Summit Brewing Company owner Mark Stutrud refers to himself as a non-conformist. Proof of that is on display in Summit’s Beer Hall, where a framed letter from the Brewers Association from 1983 strongly suggests he not open his St. Paul brewery. Fortunately for Minnesota beer fans, Stutrud ignored the letter, and his Extra Pale Ale (EPA) went on to influence a generation of local beer makers.
Three decades later, tanks of EPA tower over Stutrud’s brewhouse, a far cry from the small University Avenue space he occupied from 1986–1998. Summit recently ranked as the 29th largest craft brewery in the country, and their collection of medals for beers like EPA, Great Northern Porter, and True Brit IPA is a reminder of their ongoing success. Besides achieving recognition for their beers, the brewery has also received numerous awards for their business practices, community efforts, and workplace environment.
As Summit celebrates its 30th anniversary this year, they continue looking forward. They know the industry is always changing and, despite EPA being a hallmark of consistency, that the business itself needs to constantly adapt as breweries and beer styles come and go.
Here’s a look at the history of Summit against a backdrop of the changing landscape of Minnesota beer.
30 Years of Beer: A Summit Brewing Timeline
Summit founder Mark Stutrud receives a letter from the Brewers Association aimed at dissuading him from opening a brewery.
What’s In A Name?
Despite the Brewers’ Association’s warning, Summit founder Mark Stutrud continues down the “long and hard road” toward starting a brewery. One of the most important early steps? Choosing a name. This document shows the many names Stutrud considered before settling on Summit Brewing Company.
Branding begins to take shape
In this rejected design, you can see what would become Summit’s original logo beginning to take shape.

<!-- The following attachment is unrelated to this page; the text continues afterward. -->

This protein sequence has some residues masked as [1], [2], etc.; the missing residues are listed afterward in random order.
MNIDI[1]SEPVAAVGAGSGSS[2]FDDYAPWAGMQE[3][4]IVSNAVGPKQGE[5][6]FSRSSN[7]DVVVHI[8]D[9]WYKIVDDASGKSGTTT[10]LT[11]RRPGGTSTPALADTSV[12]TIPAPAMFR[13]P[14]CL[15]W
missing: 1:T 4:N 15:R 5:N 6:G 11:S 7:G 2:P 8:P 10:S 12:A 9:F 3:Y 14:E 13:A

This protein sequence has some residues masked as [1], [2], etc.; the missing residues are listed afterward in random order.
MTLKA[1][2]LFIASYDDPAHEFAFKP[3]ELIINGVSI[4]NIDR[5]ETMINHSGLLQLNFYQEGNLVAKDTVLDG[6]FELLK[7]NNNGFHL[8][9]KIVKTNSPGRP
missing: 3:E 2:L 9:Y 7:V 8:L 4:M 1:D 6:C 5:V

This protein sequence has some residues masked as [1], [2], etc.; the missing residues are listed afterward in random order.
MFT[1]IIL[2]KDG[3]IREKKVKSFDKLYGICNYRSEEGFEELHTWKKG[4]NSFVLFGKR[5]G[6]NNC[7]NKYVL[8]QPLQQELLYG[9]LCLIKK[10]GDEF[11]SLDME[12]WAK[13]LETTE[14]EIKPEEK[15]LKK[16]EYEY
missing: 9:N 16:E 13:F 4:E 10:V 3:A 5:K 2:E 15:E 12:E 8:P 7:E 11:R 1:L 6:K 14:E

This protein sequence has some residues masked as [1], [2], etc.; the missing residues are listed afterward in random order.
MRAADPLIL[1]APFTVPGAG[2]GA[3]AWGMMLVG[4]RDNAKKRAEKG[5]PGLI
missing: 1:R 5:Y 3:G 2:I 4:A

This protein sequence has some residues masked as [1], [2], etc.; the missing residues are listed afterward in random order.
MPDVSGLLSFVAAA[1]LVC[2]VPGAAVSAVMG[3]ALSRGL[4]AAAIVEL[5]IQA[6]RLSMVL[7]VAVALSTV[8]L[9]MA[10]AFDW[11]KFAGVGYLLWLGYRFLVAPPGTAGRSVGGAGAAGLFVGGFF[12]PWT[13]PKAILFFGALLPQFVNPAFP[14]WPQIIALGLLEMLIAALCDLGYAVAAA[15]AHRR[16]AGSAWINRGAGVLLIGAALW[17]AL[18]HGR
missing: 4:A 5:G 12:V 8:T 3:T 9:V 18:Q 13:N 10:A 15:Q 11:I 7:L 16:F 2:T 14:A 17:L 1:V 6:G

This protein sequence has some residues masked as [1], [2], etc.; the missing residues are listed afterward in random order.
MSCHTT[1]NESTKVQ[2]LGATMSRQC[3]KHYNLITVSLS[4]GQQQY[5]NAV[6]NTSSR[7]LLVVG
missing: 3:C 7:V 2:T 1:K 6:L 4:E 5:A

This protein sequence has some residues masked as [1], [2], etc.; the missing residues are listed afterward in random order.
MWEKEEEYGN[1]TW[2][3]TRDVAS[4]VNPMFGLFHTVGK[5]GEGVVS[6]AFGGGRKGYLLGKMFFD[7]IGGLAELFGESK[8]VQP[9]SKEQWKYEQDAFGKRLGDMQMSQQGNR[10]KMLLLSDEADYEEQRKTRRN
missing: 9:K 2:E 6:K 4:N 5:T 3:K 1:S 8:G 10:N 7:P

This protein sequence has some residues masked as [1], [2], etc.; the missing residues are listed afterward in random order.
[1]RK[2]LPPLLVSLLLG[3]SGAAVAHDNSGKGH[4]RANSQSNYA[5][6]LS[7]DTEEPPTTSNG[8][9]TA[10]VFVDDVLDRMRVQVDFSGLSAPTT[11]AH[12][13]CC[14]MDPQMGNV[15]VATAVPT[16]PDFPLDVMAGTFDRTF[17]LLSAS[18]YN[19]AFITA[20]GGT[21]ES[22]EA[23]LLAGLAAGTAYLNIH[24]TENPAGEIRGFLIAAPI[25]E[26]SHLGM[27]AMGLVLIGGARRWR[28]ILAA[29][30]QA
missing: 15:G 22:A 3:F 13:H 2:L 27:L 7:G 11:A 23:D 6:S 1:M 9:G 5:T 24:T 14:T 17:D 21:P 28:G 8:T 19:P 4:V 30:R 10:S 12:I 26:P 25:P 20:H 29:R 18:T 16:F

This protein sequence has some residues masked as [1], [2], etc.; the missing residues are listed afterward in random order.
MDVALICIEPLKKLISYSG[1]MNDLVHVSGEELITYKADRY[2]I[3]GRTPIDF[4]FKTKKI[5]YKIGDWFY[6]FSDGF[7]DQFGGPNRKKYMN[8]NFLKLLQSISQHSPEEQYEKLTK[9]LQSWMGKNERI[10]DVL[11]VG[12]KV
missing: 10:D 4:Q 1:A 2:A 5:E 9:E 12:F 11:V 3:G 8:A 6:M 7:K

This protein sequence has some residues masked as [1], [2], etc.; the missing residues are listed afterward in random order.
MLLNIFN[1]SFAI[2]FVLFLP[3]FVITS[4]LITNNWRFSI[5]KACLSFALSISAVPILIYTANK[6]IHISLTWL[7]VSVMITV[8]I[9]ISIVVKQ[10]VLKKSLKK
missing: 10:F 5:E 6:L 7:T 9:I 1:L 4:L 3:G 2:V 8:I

Summit’s First Home
Summit moves into its first location at 2264 University Avenue West. Today, the building is for lease, having most recently been home to Spiro’s Mediterranean Market.
Summit’s first fermenter arrives.
Mark Stutrud inside the brewery’s first boil kettle, which was purchased from a brewery in Heimertingen, Germany.
Summit’s first order of hops.
The First Two Kegs
Summit sells its first two kegs of Extra Pale Ale to Johnny’s Bar, which was located across the street from the brewery.
…And The Third Keg
Apparently the customers at Johnny’s liked what Summit was doing, because the day after purchasing Summit’s first two kegs of Extra Pale Ale, Johnny’s followed up to buy the third.
Minnesota Brewing History: James Page Brewing Opens
James Page Brewing Company opens on Quincy Street in Northeast Minneapolis.
Summit begins bottling Extra Pale Ale and Great Northern Porter. Seen here is the original six-pack design for Extra Pale Ale.
The first big win
Great Northern Porter wins a gold medal at the 1987 Great American Beer Festival.
The original Great Northern Porter six-pack design.
Minnesota Brewing History: First Brewpub Opens
Taps Waterfront Brewery and Comedy Club opens in Old Saint Anthony as the first brewpub in Minnesota. Sherlock’s Home Brewpub opens later this year in Minnetonka.
Summit’s first expansion grows their annual capacity from 5,000 to 12,000 barrels.
Minnesota Brewing History: Say Hello to Pig’s Eye
Minnesota Brewing Company, operating out of the Schmidt brewery on West 7th Street in St. Paul, introduces Landmark and Pig’s Eye Pilsner.